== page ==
Checkout Line ItemsI have a confession to make. Years ago, whenever I was shopping and waiting in the checkout line, I would secretly make fun of some of the other shoppers. As you know, checkout lines are filled with impulse items – batteries, candy, gum, tabloid newspapers and other high-margin items that are never on sale. If the person in front of me picked up one of these items and placed in on the conveyor belt, I would think to myself “Look at you – you are so undisciplined! You just see something and you grab it. I am clearly a superior shopper because I have a list, from which I do not deviate. I know exactly what I want and how much it costs, and I am not tempted by the store’s amateurish attempts to make me spend more than I had planned. Unlike you, I am methodical, I stick to the task at hand, and I am not distracted by small shiny objects or celebrity gossip”.

My rigid attitude started to change after I re-watched the movie Dead Poets Society. As you may recall, Robin Williams portrays an English teacher at a private boys’ school who impresses upon his students, the importance of the phrase carpe diem. While I was congratulating myself for being organized and disciplined, I failed to realize that during the execution of my plans, unexpected opportunities would often arise. I was so focused on my list that I neglected to even notice or take advantage of them. What I had pejoratively labelled as impulsiveness can often be a good thing, if applied judiciously.

A few months before re-watching Dead Poets Society, I was doing some shopping, and I remember seeing a nice polo shirt on a clearance rack; it was marked down 40%, and it just happened to be in my size. I should have bought it immediately. Instead, I pulled out my phone and took a picture of it so that I could hold the picture up to some pants in my closet, determine how well it went with each colour, and calculate how many decent-looking combinations it might yield. As you’ve probably guessed, when I returned to the store later that week, the polo shirt was gone. For some reason, I keep forgetting that other customers shop at this store, and I assume that all of the merchandise will magically remain on the shelves, waiting for my return. Now I have a lovely photo of the polo shirt, but not the shirt itself. Clearly, I am a doofus; don’t you be one as well.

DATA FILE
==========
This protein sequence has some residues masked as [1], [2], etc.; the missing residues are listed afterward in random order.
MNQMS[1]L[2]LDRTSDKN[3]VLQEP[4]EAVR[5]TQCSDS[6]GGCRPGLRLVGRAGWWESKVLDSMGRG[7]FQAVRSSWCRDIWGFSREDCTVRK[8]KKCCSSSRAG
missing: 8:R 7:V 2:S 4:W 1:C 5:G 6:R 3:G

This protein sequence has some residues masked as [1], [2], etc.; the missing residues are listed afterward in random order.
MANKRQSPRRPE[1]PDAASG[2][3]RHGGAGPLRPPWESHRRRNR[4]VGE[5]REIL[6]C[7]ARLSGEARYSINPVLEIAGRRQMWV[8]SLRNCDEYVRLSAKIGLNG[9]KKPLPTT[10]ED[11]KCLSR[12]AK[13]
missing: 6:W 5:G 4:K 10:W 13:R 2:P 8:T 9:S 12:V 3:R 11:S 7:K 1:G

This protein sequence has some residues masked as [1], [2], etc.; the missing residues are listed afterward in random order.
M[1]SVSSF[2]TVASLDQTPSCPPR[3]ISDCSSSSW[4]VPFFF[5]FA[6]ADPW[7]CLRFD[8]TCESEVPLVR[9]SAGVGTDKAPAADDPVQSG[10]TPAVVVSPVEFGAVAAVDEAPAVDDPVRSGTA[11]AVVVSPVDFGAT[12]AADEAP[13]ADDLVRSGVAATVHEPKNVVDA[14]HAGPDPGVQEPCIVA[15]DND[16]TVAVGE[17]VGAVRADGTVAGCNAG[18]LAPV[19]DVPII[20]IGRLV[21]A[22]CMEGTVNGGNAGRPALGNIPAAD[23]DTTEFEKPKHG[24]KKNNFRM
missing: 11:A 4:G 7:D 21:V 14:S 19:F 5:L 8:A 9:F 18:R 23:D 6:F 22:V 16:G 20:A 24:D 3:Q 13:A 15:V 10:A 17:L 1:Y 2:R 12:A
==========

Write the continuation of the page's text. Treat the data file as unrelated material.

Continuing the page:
Dead Poets Society reminded me that life, and the many opportunities contained within it, are ephemeral. If we spend too much time analyzing the risk/reward ratio of a decision, then the window of opportunity may close. The Nike slogan is a good example – Just Do It. I’ve now adopted a revised version for myself: Don’t just do it – do it now!

I applied this philosophy when I was in Rome. It was my first time in Italy, and while walking around St. Peter’s Square, I decided to take the advice of a friend and sample an authentic Italian gelato, in order to enhance the cultural experience. When I found a nearby street vendor, he wanted 7,000 lira (about $7). I thought this was outrageous! Seven dollars for a couple of scoops of gelato? I could buy two litres of Chapman’s ice cream at the No Frills supermarket for $3; even a small tub of Häagen-Dazs was (at the time) only $6. However, I thought about it some more, and weighed the cost against the experience. Years from now I won’t notice that my bank account has seven fewer dollars in it, but I will regret the missed opportunity. So I bought the gelato, and enjoyed myself immensely as I lived in the moment, and experienced simultaneously, the sights, sounds and tastes of Italy.

ChecklistIn addition to carpe diem, another phrase that has entered the public consciousness recently is “the bucket list”. It refers to a list of things that we want to accomplish before we die, or to put it more colloquially, before we “kick the bucket”. The list could be mental, or you could actually write out your list and cross off the items as you accomplish them. Each person’s bucket list is unique. In 2007, a movie called The Bucket List was released, and starred Jack Nicholson and Morgan Freeman as two men who have a terminal illness. Amazon.com has dozens of books touting this philosophy, with titles such as Make Your Own Bucket List, The Adrenaline Junkie’s Bucket List and 1,000 Places To See Before You Die.

If you’ve made your own bucket list, then start ticking off those items now – don’t wait. I think we humans have a habit of distributing things evenly. For example, if we’ve made a “To Do” list for today, then we will do the chores at regular intervals throughout the day, so that we’re not overworked. Similarly, if we create a bucket list, there is a natural tendency to think “I’m 35 years old, so I’ll probably live another 50 years, and during the first 40 years, I’ll be in fairly good health. There are about 40 items on my list, so I can check off one item per year and get everything done”.